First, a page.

Two weeks ago, British diver Tom Daley was larking about for the cameras with diving team mate Tonia Couch looking as cool as a cucumber. By Tuesday morning his glum little face was plastered across the sporting pages after finishing last in the 10m synchronised diving event; another young British sporting hope crushed under the weight of expectation.
Yes, I know Daley is inexperienced, and yes, I know he is only 14 and however many days, but I genuinely thought he might stand a chance of blocking out the background chatter of influential people telling him, us, and anyone else prepared to listen that he would by now be standing on the podium.
This boy has grown up in the world of 24/7 news, of broadband in every home, of thinking out loud on Bebo. I know nothing of Daley's media diet. But I would bet a return flight to China that the idea of waiting for tomorrow's papers to find out what is going on in the world is as foreign to him as Cantonese.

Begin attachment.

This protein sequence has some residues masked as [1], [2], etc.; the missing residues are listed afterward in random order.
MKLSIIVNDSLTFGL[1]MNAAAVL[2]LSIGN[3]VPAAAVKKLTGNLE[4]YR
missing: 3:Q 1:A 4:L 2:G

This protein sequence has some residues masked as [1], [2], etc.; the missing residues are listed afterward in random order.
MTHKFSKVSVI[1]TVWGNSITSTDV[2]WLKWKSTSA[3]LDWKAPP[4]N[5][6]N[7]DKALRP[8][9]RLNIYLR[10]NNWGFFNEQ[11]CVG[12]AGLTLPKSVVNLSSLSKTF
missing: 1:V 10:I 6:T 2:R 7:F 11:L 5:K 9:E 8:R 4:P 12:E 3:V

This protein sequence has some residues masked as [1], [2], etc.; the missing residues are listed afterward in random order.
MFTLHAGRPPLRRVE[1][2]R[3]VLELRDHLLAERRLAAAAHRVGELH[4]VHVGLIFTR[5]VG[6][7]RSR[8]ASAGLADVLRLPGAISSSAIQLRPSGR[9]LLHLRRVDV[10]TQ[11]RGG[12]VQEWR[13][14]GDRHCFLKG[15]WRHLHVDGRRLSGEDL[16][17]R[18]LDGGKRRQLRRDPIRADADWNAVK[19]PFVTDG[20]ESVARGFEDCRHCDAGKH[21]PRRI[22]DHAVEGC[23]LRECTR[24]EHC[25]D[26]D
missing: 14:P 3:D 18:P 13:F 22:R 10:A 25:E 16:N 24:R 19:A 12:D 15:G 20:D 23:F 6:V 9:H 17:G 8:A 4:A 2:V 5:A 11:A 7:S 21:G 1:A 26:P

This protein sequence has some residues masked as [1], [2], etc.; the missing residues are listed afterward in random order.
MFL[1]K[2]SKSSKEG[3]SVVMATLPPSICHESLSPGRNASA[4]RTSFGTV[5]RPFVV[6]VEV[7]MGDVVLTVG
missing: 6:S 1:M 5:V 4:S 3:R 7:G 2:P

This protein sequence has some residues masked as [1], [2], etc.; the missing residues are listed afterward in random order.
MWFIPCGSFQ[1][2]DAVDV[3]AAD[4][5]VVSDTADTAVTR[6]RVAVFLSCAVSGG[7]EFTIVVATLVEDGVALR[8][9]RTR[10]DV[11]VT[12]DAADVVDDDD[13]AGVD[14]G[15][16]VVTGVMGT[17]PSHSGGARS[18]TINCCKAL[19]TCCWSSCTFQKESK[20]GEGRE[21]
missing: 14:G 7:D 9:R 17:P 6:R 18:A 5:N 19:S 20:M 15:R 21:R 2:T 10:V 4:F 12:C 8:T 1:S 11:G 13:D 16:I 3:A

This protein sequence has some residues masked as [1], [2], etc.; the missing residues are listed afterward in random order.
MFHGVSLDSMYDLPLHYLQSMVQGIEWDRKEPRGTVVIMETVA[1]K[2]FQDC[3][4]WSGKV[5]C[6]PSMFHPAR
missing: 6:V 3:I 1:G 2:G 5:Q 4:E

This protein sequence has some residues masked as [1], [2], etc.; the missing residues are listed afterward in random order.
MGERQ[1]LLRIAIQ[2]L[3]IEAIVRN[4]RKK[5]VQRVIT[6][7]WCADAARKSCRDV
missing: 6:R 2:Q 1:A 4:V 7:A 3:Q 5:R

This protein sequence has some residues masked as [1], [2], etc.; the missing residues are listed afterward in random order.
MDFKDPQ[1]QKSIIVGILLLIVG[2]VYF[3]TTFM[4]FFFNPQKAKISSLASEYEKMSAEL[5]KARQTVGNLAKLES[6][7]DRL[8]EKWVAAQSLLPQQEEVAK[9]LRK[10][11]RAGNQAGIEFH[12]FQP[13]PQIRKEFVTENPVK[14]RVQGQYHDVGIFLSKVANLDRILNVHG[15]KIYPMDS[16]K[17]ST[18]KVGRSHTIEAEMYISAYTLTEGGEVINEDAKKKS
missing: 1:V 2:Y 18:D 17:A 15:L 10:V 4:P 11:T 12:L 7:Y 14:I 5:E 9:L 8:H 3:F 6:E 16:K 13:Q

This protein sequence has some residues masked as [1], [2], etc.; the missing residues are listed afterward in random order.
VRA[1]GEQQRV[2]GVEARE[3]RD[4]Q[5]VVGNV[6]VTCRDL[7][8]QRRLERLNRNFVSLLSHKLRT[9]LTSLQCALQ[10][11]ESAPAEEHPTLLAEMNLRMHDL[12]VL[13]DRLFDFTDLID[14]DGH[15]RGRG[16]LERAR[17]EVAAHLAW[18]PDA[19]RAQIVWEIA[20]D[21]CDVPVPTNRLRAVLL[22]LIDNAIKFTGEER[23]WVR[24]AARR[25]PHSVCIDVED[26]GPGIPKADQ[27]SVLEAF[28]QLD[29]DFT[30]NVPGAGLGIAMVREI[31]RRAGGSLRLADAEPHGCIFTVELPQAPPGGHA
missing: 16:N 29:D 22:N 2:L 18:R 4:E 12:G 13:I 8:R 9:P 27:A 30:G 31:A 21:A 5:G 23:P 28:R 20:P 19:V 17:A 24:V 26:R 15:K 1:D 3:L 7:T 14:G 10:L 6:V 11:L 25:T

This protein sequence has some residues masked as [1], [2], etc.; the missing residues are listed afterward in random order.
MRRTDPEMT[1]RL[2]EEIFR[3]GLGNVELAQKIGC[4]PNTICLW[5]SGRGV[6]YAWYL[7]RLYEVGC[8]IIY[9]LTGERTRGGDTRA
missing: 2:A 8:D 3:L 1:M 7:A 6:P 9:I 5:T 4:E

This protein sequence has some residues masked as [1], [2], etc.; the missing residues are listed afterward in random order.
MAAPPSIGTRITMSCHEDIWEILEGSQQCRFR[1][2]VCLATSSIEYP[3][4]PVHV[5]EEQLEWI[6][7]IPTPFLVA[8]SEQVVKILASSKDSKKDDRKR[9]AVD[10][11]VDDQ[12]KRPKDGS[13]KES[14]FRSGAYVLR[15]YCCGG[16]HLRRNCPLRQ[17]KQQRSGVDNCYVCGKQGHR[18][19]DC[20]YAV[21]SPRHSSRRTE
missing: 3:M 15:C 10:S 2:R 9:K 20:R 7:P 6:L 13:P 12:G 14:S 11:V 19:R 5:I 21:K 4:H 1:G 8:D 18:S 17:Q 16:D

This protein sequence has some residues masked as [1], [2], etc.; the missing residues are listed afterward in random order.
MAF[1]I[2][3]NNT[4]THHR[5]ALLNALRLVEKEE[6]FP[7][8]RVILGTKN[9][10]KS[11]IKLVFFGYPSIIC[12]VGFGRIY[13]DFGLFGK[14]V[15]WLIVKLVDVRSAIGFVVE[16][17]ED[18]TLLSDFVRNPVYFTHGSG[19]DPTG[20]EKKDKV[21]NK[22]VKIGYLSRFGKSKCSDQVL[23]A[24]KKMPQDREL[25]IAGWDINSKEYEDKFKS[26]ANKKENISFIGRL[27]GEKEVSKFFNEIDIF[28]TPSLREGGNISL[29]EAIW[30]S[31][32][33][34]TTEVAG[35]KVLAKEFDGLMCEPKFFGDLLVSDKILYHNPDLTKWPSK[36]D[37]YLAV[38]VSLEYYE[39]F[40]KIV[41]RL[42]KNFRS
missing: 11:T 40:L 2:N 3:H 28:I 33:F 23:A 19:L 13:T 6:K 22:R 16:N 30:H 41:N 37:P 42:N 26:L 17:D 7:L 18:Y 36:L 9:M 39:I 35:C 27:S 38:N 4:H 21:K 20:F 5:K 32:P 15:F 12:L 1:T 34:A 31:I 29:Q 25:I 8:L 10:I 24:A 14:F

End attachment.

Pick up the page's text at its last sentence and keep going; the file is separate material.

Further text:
So, did this immersion in a content-driven world desensitise him to pressure from the media? Did it hell. His diving partner Blake Aldridge (who, one suspects, will not perform that role again) described him as 'worrying about everyone and everything' during the competition. Tellingly, team performance director Steve Foley also conceded the glare of publicity had taken its toll.
If anything, the knowledge that his success or failure would be broadcast instantly to the world made things worse for Daley.
Now has to do it all over again in the individual event this weekend, and his confidence will be non-existent.
The British Olympic Association has £600m to prepare Team GB for 2012. Given that press attention on a 'home' games will ramp up the intensity to pressure cooker levels, I hope some of that cash will go towards training our athletes' minds as well as their bodies.
- Danny Rogers is away.